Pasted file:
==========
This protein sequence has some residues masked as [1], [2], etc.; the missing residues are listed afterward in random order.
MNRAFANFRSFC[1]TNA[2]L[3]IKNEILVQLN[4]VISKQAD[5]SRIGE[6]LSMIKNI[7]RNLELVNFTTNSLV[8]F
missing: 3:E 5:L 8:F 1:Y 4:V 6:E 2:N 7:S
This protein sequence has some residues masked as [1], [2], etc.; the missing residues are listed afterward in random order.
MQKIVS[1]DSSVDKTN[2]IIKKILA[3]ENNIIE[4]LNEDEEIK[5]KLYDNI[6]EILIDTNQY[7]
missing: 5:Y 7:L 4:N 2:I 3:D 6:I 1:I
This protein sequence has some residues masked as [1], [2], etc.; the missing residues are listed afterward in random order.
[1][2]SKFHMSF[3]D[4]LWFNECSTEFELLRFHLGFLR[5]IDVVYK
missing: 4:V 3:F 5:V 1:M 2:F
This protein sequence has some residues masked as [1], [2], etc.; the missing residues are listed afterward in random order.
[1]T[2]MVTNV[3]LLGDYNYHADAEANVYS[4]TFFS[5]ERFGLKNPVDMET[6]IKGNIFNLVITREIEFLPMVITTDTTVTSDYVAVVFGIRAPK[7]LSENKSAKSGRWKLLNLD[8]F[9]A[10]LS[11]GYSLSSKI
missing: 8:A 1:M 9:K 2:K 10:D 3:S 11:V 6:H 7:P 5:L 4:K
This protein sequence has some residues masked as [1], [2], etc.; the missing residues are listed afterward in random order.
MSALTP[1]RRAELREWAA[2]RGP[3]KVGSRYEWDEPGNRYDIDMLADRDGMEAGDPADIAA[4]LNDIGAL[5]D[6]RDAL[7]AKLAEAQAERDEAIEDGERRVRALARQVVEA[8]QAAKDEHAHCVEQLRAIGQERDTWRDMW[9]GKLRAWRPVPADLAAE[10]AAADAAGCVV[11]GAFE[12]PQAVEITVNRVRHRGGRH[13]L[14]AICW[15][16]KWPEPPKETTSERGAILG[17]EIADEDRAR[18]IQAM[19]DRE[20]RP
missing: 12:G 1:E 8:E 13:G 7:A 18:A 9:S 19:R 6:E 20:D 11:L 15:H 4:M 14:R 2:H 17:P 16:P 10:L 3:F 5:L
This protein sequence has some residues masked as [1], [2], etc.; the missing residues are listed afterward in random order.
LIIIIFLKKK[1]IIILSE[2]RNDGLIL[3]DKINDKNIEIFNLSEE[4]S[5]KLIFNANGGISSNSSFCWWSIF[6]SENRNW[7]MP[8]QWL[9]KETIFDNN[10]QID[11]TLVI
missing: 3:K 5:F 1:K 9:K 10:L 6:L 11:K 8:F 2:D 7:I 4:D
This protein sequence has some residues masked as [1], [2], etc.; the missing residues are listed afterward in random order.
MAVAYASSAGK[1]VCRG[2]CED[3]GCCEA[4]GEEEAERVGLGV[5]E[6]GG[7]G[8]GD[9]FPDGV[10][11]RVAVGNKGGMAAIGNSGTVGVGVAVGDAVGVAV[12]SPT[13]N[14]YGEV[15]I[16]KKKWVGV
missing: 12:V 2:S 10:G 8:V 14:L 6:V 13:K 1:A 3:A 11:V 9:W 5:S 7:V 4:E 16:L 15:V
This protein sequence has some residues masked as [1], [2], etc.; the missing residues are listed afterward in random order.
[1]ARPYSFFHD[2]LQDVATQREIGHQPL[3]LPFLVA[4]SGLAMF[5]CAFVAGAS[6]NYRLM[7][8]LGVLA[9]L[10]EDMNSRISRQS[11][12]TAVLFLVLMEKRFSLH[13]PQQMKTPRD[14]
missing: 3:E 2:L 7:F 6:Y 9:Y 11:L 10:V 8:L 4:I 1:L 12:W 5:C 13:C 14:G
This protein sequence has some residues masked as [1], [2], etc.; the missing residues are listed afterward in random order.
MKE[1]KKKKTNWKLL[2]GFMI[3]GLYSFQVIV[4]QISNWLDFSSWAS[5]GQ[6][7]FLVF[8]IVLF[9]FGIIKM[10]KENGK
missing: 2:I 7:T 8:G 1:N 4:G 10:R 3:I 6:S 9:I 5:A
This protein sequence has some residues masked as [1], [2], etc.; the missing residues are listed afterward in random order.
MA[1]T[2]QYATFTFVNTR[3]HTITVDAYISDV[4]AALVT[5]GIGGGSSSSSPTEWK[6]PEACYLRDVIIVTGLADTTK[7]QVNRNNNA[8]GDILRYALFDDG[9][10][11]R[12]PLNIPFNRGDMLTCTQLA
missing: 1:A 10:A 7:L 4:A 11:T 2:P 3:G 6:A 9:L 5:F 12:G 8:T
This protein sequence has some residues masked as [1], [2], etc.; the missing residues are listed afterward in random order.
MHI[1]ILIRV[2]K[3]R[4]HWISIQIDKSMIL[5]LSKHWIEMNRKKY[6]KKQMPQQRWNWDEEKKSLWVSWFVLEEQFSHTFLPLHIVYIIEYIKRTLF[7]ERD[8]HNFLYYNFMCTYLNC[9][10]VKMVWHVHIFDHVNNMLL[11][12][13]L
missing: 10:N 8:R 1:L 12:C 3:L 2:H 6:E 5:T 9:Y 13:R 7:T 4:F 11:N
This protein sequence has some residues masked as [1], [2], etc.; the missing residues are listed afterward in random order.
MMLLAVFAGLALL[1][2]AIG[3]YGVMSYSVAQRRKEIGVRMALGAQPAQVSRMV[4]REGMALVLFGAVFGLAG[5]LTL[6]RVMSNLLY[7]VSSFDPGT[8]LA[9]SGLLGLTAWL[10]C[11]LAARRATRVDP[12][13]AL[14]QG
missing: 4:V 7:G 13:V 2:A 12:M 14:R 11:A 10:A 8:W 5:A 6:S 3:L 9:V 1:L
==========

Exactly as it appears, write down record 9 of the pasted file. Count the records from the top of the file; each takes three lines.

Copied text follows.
This protein sequence has some residues masked as [1], [2], etc.; the missing residues are listed afterward in random order.
MKE[1]KKKKTNWKLL[2]GFMI[3]GLYSFQVIV[4]QISNWLDFSSWAS[5]GQ[6][7]FLVF[8]IVLF[9]FGIIKM[10]KENGK
missing: 2:I 7:T 8:G 1:N 4:G 10:R 3:I 6:S 9:I 5:A